I took a few days off to fast and pray (Though, I couldn't fast from my kids, so it isn't like I had a lot of time to sit Indian style on the carpet and chant). Anyway, since the most I'd ever fasted in the past was about 24 hours (to the minute) I chose seven days--later to become five for reasons I'll explain later--when Eric would be available to help with the kids and I could take a weekend off.
I fasted because I wanted to experience a closer walk with Christ. But here is what I learned.
Fasting is boring.
Very theologically astute. I know.
I also slept better.
I'm not sure what I thought I'd experience. But before the fast I did have this vision of myself clinging to a wooden cross and my Bible while laying face down in a prone position on the concrete floor in front of the refrigerator moaning a prayer for the supernatural strength and endurance required to refrain from diving head first into the ice cream that beckoned me with the voice of Satan just beyond the freezer door.
I also expected delusions and perhaps a visit or two from an angel.
I thought my need for stamina and will power would drive me to depend more upon God, instead I spent most of the time giddy about the amount of weight I lost in a one week period.
Perhaps I expected too much after just five days.
In the end I realized that God probably saves the visions for people "further along" than me. Maybe all I can grasp right now is the terribly important lesson that fasting is boring. Because that means--for me anyway--that food must be very entertaining for me. I realized how much of my day revolves around planning and gathering and eating food. Since I didn't want to be grocery shopping or spending lots of time preparing food while I was refraining from it, I'd done as much as I could to prepare ahead of time. So I had lots more free time. Don't get me wrong, God made food to be entertaining, but by fasting I realized that my relationship with food (should I have a relationship with food?) needed some recalibrating. I'd have never thought of myself as idolizing food--I'm average weight--but now, well, I don't know.
But, ironically while I was learning the need to perhaps appreciate food less, I was reminded that it is a wonderful blessing from God. Food gives us the opportunity to gather around the dinner table and share God's bounty with others. While fasting, I missed sitting down to share breakfast and lunch with my kids. I missed eating with my family. Just sitting there watching everyone else eat isn't fun. It's like sitting the bench in basketball. Eric and I didn't invite anyone over for dinner this week and I missed that too.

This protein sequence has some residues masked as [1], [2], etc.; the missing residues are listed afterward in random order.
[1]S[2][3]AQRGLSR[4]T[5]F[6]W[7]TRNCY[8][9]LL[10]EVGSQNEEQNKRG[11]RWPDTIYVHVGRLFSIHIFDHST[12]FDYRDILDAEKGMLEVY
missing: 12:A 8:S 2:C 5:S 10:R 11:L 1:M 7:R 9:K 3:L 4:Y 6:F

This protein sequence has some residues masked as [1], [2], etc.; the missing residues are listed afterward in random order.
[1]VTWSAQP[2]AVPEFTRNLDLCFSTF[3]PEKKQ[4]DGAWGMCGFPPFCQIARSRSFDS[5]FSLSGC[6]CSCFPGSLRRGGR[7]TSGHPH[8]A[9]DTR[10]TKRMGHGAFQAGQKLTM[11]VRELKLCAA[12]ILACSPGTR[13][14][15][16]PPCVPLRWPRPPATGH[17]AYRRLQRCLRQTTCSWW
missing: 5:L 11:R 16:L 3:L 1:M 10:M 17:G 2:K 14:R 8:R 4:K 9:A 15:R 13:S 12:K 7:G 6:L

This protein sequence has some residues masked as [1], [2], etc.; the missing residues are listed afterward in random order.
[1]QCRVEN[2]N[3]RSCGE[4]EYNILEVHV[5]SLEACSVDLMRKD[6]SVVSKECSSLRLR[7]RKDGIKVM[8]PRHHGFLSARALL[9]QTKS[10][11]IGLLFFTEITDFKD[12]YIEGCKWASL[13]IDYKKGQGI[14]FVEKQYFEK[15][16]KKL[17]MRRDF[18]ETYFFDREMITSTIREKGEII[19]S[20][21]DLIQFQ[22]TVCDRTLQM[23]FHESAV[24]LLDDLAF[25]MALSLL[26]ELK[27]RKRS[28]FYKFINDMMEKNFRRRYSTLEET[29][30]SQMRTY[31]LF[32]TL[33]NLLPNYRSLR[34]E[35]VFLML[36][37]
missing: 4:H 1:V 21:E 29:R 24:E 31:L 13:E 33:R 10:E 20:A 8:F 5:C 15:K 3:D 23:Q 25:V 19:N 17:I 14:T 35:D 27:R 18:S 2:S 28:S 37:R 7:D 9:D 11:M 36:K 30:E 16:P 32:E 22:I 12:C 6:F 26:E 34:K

Despite all that, giving up food wasn't as hard as I thought it would be, and I do credit the Holy Spirit for that. When Jesus says that his yoke easy and his burden is light, well, maybe He--light bulb moment here--really meant that. (In the interest of full disclosure I did drink about 32 oz. Of juice a day.) If I had continued the fast I'd have had to find other things to do, but I wasn't in agony.
As it was, I did start repainting the trim in the kitchen.
At the end of the week Eric called and told me that we may have the "opportunity" to move to Australia for six months or perhaps a year or two. I don't know if this will happen (if it does it he will leave in about two weeks), but this fast helped me to realize that sacrifice is not about sacrifice. It is about faith--more specifically it is about believing that God is sufficient. I mean if God can keep me in a chipper mood after five days without so much as a hard boiled egg he'll be there if we need to sell most of our earthly possessions and move to Melbourne.
The other significant call I got came on Friday. It was from my mom. Granddad is not doing well. And Friday seemed to be a low point. So I left for Conroe to see him. (I'll leave it at that for right now.) In the ICU waiting room, I met my mom, my grandmother, my aunt Jeanine, my aunt Sally, Annie my cousin, and Linda and Dalton--more cousins. Visiting hours were limited and the next one was still a couple of hours away, so we sat in a circle and visited with one another. I can not remember a time, no matter the circumstance, when being with my extended family has not been a joy. In the ICU waiting room Linda offered us her homemade chocolate chip cookies which were almost, almost as good as my mom's. We all passed around the tin canister and at first I declined, but then I realized that fasting is not about living up to some standard or trying to win Christ's favor by not eating for the full seven days. It is a spiritual discipline we can use to make ourselves more available to Christ's leading so that we can act as he would in any given situation. So I decided, without guilt, to have a cookie, and then I had another.
I'm quite sure Christ would have done the same.